Easter Reflection 2020 – Do not be afraid…
Acts 10: 34-43 and Matthew 28: 1-10
There are three things I`d like us to consider from the readings today…
Fear. Witness. Purpose.
There is a lot of fear in the resurrection stories.
If the death of a dear, dear friend is not too much to bear, how to comprehend , how to come to terms with, what is one to say about the unbelievable, incredible, unthinkable possibility that that friend has come back from the dead?
It is a terrifying thought.
As I alluded to a couple of weeks back, the prospect of a valley of dead bones is one thing. To hear the rattle of those bones coming to life again is quite something else.
And if we don`t think it`s really so bad, perhaps we might pause and put ourselves more thoughtfully into the scenario…
Ten years ago on Easter Day, after years of living with ovarian cancer, one of my dearest friends died. (Somewhat irrationally, I will always be grateful that she died on Easter Day.) What would I have done, what would I have made of her coming back to life after she`d died?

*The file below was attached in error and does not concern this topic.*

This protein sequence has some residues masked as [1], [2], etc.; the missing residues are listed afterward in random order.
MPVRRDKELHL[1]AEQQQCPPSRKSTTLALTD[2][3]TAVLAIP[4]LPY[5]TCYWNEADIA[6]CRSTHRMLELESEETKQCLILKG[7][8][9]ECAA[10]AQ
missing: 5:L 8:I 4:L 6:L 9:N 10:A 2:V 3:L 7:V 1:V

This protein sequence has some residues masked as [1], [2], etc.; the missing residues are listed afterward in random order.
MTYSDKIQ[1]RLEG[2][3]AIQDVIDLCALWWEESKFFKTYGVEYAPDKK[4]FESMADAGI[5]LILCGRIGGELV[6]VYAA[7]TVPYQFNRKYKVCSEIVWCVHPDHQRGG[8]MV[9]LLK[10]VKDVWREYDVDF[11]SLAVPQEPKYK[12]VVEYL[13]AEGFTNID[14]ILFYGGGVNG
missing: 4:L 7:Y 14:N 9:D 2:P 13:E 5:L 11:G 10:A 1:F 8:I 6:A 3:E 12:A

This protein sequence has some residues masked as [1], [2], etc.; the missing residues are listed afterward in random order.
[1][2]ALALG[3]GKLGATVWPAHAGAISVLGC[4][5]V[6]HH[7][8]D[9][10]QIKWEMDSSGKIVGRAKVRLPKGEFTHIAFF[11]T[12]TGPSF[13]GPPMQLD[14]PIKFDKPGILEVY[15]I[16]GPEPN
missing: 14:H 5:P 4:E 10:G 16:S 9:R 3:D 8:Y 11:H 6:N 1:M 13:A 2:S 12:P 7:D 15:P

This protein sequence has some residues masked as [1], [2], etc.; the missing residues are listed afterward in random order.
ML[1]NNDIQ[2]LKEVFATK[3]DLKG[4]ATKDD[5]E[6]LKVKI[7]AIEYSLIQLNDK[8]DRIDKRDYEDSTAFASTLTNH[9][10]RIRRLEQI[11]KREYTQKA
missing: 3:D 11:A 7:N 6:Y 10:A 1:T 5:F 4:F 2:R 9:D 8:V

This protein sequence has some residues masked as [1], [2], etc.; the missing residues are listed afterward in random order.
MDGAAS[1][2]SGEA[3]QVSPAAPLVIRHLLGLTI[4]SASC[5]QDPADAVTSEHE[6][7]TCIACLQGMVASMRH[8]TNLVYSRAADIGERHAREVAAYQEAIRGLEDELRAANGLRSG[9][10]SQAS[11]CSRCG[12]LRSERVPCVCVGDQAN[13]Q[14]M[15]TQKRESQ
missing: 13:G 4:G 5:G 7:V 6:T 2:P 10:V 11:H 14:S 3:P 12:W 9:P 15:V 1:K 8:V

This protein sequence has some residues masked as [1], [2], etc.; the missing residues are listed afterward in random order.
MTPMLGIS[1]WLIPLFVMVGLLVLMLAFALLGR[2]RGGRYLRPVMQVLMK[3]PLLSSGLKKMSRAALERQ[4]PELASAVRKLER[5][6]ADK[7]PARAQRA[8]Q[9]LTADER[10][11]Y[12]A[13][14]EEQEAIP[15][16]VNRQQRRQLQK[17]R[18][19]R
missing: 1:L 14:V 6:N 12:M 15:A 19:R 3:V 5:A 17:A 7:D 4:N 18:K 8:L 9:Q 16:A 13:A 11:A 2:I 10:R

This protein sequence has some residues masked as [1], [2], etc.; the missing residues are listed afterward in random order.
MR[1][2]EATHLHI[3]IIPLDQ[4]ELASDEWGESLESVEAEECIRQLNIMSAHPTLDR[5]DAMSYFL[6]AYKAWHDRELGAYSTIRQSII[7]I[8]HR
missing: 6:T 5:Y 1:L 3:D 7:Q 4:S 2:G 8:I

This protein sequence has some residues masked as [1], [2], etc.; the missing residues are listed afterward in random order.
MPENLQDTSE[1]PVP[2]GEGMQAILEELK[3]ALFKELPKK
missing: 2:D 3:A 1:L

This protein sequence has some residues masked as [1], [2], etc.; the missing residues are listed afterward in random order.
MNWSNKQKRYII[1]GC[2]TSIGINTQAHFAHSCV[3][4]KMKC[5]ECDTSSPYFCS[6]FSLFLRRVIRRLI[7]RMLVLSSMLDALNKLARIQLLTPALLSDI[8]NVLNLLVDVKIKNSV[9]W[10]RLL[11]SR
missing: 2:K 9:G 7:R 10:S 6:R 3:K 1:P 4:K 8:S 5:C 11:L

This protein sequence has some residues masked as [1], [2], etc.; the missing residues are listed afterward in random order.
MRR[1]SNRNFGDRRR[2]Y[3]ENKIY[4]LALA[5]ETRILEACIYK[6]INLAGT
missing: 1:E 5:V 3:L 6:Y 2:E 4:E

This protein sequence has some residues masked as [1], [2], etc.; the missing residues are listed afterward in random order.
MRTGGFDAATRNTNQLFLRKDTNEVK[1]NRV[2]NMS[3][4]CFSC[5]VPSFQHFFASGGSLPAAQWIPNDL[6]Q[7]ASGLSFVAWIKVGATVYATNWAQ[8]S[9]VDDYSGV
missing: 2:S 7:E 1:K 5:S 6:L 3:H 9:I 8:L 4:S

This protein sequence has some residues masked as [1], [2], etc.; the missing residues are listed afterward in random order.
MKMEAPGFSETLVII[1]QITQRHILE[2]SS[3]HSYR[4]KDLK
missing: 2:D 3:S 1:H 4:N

I reckon I`d have been at least confused, bewildered, and probably upset:
This isn`t supposed to happen. This is not how things go. I don`t understand.
At such a time, how would I have coped with the added trauma of such a reversal of how things are meant to be?
I reckon I would certainly have been afraid:
What`s going on? This isn`t how it`s meant to be. What`s going to happen next?
How would you make sense of such an event? How would you explain it? People would think you were mad – or going mad, which is often a true outworking of grief.
What would you say? Who would you turn to? What would you do?
When we ask these sorts of questions, we begin to enter into something of what confronted the first witnesses to the resurrection. As the song has it: `Sometimes it causes me to tremble, tremble, tremble…` and sometimes it even causes one to wonder…
And all this notwithstanding – the sheer inconvenience!
What`s life going to look like after this? How will life ever be the same again?
A question not unheard in our own times…
We also are living something of monumental upheaval, our lives being turned upside down.
We do know about such disruption in our own experience.
There`s a line in a film I often watch on Good Friday, in which a man says to those he is hiring as bounty hunters – `I want him alive or dead but I reckon dead would be easier`.